The demise of crypto companies like FTX has not only depressed the cryptocurrency market, but has raised questions about the once-thriving market for non-fungible tokens (NFTs).
The Bored Ape Yacht Club (BAYC), a collection of 10,000 NFTs made up of various digital monkeys, was perhaps the most emblematic symbol of last year’s NFT boom. “It got the most attention from the media,” said Andrea Baronchelli, a professor at City University of London who studies crypto and NFTs. “It exploded because of the movements of various celebrities, it was seen as a status symbol.”
However, in December, the celebrities behind BAYC promotions were sued for allegedly artificially inflating the value of the NFTs. Stars such as Justin Bieber, Madonna and Paris Hilton were named in the suit, which alleged that influential figures were secretly paid to advertise the collection through misleading promotions.
The investment value of the BAYC collection has also taken a hit in recent months. In December, there were $76 million in Bored Ape NFT sales on the secondary market, compared to a peak of $346 million in January 2022, according to Crypto Slam, an NFT aggregator that publishes sales data. During that time, the average sale of an NFT from the collection dropped from $238,000 to $86,000.
The demise of FTX and other crypto companies not only weighed against NFT sales, but led to increased regulation, according to Merav Ozair, a blockchain expert and fintech professor at Wake Forest University. The US Securities and Exchange Commission (SEC) is reportedly investigating Yuga Labs, which owns Bored Ape Yacht Club, over whether its offering of digital assets violates federal laws. It is also investigating ApeCoin, a cryptocurrency given to holders of BAYC NFTs. “Regulation is coming to the crypto market, and NFTs are no exception,” Ozair said.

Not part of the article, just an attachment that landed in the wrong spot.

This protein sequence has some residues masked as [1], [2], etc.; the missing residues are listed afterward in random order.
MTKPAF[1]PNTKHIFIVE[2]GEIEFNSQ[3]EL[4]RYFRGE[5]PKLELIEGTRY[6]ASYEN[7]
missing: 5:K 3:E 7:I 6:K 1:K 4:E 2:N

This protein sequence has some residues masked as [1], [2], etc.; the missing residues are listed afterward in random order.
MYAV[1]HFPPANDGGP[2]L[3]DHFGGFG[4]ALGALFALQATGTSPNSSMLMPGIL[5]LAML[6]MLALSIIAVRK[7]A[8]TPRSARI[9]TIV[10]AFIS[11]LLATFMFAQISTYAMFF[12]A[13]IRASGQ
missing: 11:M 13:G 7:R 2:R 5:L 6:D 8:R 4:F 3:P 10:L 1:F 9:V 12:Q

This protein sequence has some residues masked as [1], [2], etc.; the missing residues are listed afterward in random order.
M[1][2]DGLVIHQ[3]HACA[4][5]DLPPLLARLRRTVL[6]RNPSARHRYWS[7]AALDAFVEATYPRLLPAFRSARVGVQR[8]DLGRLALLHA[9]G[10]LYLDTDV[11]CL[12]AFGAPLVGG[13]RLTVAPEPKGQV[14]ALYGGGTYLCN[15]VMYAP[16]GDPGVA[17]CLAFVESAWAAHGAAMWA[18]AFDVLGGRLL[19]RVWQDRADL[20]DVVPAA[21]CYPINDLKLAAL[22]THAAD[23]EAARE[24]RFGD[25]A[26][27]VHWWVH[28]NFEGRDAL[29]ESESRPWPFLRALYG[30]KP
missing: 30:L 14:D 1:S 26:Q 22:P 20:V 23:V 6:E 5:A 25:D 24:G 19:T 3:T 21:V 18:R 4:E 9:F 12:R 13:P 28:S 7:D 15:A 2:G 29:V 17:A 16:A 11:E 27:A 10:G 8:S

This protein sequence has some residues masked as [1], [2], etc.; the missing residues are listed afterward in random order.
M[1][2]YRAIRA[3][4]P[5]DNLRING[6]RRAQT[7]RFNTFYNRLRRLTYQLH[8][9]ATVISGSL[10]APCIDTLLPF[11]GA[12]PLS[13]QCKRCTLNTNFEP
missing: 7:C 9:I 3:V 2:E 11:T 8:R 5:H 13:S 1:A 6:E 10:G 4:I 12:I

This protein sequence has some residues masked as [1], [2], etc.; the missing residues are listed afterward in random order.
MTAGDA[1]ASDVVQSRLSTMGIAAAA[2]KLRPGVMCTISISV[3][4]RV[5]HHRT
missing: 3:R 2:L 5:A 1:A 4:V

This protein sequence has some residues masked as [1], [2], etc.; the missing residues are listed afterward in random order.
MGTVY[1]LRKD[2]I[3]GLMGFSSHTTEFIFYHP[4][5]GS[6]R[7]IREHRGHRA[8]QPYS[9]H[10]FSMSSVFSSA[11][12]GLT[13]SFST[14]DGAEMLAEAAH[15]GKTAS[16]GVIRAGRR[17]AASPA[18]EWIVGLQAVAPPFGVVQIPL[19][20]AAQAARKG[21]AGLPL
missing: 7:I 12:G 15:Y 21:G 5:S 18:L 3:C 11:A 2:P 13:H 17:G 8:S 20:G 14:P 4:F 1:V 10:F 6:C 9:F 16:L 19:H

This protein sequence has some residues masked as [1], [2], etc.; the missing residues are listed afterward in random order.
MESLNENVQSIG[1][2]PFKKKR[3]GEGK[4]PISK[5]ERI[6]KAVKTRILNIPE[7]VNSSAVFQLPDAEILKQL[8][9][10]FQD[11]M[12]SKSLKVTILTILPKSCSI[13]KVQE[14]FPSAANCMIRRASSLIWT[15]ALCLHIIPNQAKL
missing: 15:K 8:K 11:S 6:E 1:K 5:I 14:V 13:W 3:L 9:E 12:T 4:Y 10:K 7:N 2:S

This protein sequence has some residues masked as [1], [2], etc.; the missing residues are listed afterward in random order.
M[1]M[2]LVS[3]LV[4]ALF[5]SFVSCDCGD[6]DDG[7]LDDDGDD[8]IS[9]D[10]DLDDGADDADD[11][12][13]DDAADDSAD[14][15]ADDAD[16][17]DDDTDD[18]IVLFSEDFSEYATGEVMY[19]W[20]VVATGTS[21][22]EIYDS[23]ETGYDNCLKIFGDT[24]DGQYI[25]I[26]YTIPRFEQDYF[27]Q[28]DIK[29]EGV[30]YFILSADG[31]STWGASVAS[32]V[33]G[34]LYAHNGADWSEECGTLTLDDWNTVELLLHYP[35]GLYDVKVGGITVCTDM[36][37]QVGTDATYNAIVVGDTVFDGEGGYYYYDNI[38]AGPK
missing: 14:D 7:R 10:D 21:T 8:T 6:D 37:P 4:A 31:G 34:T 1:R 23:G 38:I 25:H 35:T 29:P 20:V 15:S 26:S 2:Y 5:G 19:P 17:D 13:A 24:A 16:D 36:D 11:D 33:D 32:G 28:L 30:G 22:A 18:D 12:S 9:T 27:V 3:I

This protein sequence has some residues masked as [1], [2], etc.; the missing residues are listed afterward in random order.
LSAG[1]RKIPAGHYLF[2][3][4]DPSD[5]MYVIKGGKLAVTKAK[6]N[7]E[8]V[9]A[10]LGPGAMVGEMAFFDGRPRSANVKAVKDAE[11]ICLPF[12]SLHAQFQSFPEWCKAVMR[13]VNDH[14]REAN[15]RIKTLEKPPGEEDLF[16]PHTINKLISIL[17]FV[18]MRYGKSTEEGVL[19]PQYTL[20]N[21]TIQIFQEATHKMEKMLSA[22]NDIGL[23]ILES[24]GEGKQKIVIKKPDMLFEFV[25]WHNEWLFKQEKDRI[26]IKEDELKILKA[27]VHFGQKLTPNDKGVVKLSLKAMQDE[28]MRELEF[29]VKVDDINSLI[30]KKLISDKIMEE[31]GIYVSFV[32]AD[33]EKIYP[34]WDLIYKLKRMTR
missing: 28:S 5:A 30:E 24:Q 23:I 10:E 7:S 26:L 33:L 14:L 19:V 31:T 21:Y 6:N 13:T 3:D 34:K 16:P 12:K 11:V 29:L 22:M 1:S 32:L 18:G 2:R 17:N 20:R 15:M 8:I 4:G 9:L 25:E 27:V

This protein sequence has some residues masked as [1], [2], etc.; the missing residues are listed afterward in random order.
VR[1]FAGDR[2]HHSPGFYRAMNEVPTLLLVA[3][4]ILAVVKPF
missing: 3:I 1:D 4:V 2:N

Yuga Labs, a Miami-based company, is also at the center of a dispute over trademark and copyright laws. In June, Yuga Labs filed a lawsuit in a Los Angeles court against artist Ryder Ripps, claiming that his use of BAYC images in his own NFT collection infringes on Yuga Lab’s trademark.
Questions arise about Bored Ape copyright protection
While the lawsuit deals with trademark rights, which would apply to Ripp’s use of the BAYC logo and name, Ripp subsequently filed a counterclaim regarding copyright rights, which would cover the BAYC NFT images themselves. In December court filings, Ripp demanded that the court declare that BAYC NFTs are not subject to copyright protection.
This could have major implications for Yuga Labs, which claims to transfer copyright interests to holders of BAYC NFTs, thereby increasing their value to NFT owners.
But as Yuga Labs tried to persuade the court to stay away from copyright issues instead of trademark infringement, it revealed that it had not actually obtained copyright registration for BAYC NFTs. “The court should not determine whether Yuga Labs has a copyright in its Bored Ape images, because such an opinion would be merely advisory; Yuga Labs does not have a registered copyright,” Yuga Labs responded in a January 18 court filing.
Although copyright is created automatically when you create an original work, it must be registered to enforce it by filing an infringement suit in the US, according to Christian Tenkhoff, a Munich-based attorney at the law firm Taylor Wessing who specializes in IP rights and NFTs. However, he said it remains unclear whether there is any copyright in the artwork underlying many NFT projects, due to the use of AI in creating the images.
The US Copyright Office has consistently taken the position that works of art must be human-made to be registered, according to Zahr Said, a professor specializing in copyright and trademark law at the University of Washington School of Law.
“The larger question, still unanswered in the legal community, is whether the artwork associated with NFTs can be eligible for copyright protection if it was created with the help of artificial intelligence and algorithms,” Tenkhoff said.
Yuga Labs maintains it owns its copyright, Eric Ball, an attorney for Yuga Labs, said in a statement. “It is well established law that a copyright is created the moment an author creates something original that they put down on paper. Copyright registration with the federal government is also voluntary and not required.”